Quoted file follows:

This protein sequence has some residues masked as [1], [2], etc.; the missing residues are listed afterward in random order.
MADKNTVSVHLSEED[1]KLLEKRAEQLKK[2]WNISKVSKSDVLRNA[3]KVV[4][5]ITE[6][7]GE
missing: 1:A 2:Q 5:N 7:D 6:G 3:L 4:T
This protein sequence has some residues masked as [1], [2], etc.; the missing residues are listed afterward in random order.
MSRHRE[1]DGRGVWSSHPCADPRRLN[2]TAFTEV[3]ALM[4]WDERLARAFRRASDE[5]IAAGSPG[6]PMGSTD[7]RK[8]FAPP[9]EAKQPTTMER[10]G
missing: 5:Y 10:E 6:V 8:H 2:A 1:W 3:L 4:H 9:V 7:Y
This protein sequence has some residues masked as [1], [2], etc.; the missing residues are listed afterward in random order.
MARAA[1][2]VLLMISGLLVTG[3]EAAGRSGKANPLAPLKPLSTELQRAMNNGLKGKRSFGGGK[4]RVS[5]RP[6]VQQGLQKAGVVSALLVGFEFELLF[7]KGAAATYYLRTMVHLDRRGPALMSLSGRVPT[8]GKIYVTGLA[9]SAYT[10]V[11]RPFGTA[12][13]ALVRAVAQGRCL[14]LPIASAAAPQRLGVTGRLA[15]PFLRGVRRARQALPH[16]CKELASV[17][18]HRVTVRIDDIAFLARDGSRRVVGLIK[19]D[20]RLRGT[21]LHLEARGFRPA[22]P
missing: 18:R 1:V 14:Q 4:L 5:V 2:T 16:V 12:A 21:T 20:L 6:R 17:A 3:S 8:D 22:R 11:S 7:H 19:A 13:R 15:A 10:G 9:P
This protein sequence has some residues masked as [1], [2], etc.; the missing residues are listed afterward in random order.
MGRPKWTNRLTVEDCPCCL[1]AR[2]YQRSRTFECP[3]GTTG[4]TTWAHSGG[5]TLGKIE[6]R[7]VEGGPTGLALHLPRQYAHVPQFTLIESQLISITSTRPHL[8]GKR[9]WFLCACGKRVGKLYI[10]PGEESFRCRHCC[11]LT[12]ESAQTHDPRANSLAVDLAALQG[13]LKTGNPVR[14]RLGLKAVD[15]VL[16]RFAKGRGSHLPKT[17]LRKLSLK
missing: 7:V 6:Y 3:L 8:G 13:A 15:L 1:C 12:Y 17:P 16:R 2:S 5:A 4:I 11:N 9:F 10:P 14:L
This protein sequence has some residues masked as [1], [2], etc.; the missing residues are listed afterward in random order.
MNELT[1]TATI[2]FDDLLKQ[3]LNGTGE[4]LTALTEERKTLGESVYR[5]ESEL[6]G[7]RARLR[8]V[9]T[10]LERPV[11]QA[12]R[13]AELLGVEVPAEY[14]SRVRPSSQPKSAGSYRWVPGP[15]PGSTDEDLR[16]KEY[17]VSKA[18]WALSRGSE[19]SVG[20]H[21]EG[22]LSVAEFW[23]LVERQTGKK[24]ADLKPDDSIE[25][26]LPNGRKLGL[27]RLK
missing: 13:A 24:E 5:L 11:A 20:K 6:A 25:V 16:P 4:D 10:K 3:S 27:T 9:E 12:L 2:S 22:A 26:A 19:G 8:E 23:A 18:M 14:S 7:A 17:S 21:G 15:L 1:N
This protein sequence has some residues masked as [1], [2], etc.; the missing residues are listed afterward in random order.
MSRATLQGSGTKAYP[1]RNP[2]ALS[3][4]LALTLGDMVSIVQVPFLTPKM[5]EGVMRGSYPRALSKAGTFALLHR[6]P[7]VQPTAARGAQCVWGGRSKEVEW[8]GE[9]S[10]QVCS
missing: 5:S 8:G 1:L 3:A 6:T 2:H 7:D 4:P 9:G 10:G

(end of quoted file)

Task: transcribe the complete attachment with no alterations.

This protein sequence has some residues masked as [1], [2], etc.; the missing residues are listed afterward in random order.
MADKNTVSVHLSEED[1]KLLEKRAEQLKK[2]WNISKVSKSDVLRNA[3]KVV[4][5]ITE[6][7]GE
missing: 1:A 2:Q 5:N 7:D 6:G 3:L 4:T
This protein sequence has some residues masked as [1], [2], etc.; the missing residues are listed afterward in random order.
MSRHRE[1]DGRGVWSSHPCADPRRLN[2]TAFTEV[3]ALM[4]WDERLARAFRRASDE[5]IAAGSPG[6]PMGSTD[7]RK[8]FAPP[9]EAKQPTTMER[10]G
missing: 5:Y 10:E 6:V 8:H 2:A 1:W 3:L 4:H 9:V 7:Y
This protein sequence has some residues masked as [1], [2], etc.; the missing residues are listed afterward in random order.
MARAA[1][2]VLLMISGLLVTG[3]EAAGRSGKANPLAPLKPLSTELQRAMNNGLKGKRSFGGGK[4]RVS[5]RP[6]VQQGLQKAGVVSALLVGFEFELLF[7]KGAAATYYLRTMVHLDRRGPALMSLSGRVPT[8]GKIYVTGLA[9]SAYT[10]V[11]RPFGTA[12][13]ALVRAVAQGRCL[14]LPIASAAAPQRLGVTGRLA[15]PFLRGVRRARQALPH[16]CKELASV[17][18]HRVTVRIDDIAFLARDGSRRVVGLIK[19]D[20]RLRGT[21]LHLEARGFRPA[22]P
missing: 18:R 1:V 14:Q 4:L 5:V 2:T 16:V 12:A 21:T 20:L 6:R 17:A 3:S 8:D 22:R 11:S 7:H 19:A 13:R 15:A 10:G 9:P
This protein sequence has some residues masked as [1], [2], etc.; the missing residues are listed afterward in random order.
MGRPKWTNRLTVEDCPCCL[1]AR[2]YQRSRTFECP[3]GTTG[4]TTWAHSGG[5]TLGKIE[6]R[7]VEGGPTGLALHLPRQYAHVPQFTLIESQLISITSTRPHL[8]GKR[9]WFLCACGKRVGKLYI[10]PGEESFRCRHCC[11]LT[12]ESAQTHDPRANSLAVDLAALQG[13]LKTGNPVR[14]RLGLKAVD[15]VL[16]RFAKGRGSHLPKT[17]LRKLSLK
missing: 7:V 6:Y 3:L 8:G 13:A 15:L 1:C 12:Y 17:P 16:R 2:S 5:A 4:I 11:N 9:F 10:P 14:L
This protein sequence has some residues masked as [1], [2], etc.; the missing residues are listed afterward in random order.
MNELT[1]TATI[2]FDDLLKQ[3]LNGTGE[4]LTALTEERKTLGESVYR[5]ESEL[6]G[7]RARLR[8]V[9]T[10]LERPV[11]QA[12]R[13]AELLGVEVPAEY[14]SRVRPSSQPKSAGSYRWVPGP[15]PGSTDEDLR[16]KEY[17]VSKA[18]WALSRGSE[19]SVG[20]H[21]EG[22]LSVAEFW[23]LVERQTGKK[24]ADLKPDDSIE[25][26]LPNGRKLGL[27]RLK
missing: 13:A 24:E 5:L 11:A 20:K 6:A 25:V 16:P 4:D 10:K 3:S 27:T 9:E 12:L 2:S 22:A 26:A 19:G 8:E 23:A 18:M 14:S 7:A 17:S 21:G 15:L 1:N
This protein sequence has some residues masked as [1], [2], etc.; the missing residues are listed afterward in random order.
MSRATLQGSGTKAYP[1]RNP[2]ALS[3][4]LALTLGDMVSIVQVPFLTPKM[5]EGVMRGSYPRALSKAGTFALLHR[6]P[7]VQPTAARGAQCVWGGRSKEVEW[8]GE[9]S[10]QVCS
missing: 5:S 8:G 1:L 3:A 6:T 2:H 7:D 4:P 9:G 10:G